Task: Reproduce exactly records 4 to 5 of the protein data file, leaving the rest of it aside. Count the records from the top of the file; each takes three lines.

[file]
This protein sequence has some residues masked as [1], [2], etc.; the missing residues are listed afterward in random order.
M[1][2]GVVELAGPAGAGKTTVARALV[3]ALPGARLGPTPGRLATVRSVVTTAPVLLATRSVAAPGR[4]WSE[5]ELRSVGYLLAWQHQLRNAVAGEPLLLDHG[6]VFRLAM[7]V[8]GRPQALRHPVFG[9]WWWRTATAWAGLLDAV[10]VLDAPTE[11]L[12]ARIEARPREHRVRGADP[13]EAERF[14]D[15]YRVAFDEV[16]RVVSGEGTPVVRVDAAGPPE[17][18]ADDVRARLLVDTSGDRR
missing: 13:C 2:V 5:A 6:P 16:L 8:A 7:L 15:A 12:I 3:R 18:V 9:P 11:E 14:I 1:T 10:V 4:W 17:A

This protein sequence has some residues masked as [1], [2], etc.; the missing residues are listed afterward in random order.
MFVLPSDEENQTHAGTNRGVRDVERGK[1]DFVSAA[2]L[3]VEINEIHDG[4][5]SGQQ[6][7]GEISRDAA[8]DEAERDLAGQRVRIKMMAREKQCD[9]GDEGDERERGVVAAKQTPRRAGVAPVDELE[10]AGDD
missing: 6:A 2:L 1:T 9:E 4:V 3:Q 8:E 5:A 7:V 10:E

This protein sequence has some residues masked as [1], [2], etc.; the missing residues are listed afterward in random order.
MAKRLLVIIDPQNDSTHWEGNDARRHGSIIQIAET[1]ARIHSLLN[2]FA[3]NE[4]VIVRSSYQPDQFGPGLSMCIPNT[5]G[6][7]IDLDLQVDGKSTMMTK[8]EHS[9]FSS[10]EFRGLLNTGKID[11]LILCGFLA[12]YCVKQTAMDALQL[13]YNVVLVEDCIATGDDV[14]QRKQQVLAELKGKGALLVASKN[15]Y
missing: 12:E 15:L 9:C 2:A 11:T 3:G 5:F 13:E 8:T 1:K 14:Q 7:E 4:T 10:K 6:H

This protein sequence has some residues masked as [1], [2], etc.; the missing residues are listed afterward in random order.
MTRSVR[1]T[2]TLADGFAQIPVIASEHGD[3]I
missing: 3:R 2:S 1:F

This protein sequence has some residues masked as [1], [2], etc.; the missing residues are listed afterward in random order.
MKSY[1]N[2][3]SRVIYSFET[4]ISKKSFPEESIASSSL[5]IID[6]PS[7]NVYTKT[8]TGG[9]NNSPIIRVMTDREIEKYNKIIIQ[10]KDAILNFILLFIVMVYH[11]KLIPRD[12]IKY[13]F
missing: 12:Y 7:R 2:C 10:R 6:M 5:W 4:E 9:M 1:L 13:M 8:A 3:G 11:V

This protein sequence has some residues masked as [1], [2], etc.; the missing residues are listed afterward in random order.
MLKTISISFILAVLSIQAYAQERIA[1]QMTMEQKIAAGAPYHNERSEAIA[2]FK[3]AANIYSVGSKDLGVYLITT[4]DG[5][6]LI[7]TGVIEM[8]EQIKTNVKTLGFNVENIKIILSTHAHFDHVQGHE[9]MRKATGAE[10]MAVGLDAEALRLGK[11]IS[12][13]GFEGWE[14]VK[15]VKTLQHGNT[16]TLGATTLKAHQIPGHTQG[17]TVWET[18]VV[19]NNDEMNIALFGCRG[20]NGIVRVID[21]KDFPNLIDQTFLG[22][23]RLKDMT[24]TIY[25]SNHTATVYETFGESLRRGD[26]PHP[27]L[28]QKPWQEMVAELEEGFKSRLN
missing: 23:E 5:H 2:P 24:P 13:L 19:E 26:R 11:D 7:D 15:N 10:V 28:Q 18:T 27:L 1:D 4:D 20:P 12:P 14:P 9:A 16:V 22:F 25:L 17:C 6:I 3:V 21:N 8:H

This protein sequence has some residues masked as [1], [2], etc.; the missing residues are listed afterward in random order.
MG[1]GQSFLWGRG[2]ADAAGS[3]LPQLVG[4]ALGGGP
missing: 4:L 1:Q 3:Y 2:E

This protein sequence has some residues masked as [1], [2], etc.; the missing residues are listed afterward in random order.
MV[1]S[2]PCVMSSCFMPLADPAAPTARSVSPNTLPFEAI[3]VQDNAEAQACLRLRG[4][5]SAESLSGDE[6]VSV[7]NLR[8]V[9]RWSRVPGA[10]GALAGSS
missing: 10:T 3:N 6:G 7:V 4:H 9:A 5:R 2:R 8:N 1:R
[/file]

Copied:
This protein sequence has some residues masked as [1], [2], etc.; the missing residues are listed afterward in random order.
MTRSVR[1]T[2]TLADGFAQIPVIASEHGD[3]I
missing: 3:R 2:S 1:F

This protein sequence has some residues masked as [1], [2], etc.; the missing residues are listed afterward in random order.
MKSY[1]N[2][3]SRVIYSFET[4]ISKKSFPEESIASSSL[5]IID[6]PS[7]NVYTKT[8]TGG[9]NNSPIIRVMTDREIEKYNKIIIQ[10]KDAILNFILLFIVMVYH[11]KLIPRD[12]IKY[13]F
missing: 12:Y 7:R 2:C 10:R 6:M 5:W 4:E 9:M 1:L 13:M 8:A 3:G 11:V